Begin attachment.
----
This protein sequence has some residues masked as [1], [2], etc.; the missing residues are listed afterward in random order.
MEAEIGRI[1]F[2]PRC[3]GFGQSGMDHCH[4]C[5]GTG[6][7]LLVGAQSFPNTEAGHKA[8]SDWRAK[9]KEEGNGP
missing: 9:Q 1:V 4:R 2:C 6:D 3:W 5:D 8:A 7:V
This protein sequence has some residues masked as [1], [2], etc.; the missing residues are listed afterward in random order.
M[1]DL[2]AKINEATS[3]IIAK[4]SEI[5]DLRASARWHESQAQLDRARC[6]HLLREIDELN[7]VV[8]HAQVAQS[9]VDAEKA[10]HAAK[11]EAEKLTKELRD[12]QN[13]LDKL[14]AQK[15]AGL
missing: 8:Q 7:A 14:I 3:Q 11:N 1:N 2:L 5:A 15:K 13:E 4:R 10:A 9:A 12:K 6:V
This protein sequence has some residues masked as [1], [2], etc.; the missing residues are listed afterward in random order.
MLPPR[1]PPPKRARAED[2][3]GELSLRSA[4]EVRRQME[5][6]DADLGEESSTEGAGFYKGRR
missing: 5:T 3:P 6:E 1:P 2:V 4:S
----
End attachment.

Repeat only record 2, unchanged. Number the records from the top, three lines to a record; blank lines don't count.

This protein sequence has some residues masked as [1], [2], etc.; the missing residues are listed afterward in random order.
M[1]DL[2]AKINEATS[3]IIAK[4]SEI[5]DLRASARWHESQAQLDRARC[6]HLLREIDELN[7]VV[8]HAQVAQS[9]VDAEKA[10]HAAK[11]EAEKLTKELRD[12]QN[13]LDKL[14]AQK[15]AGL
missing: 8:Q 7:A 14:I 3:Q 11:N 1:N 2:L 5:A 15:K 13:E 4:R 10:A 9:A 12:K 6:V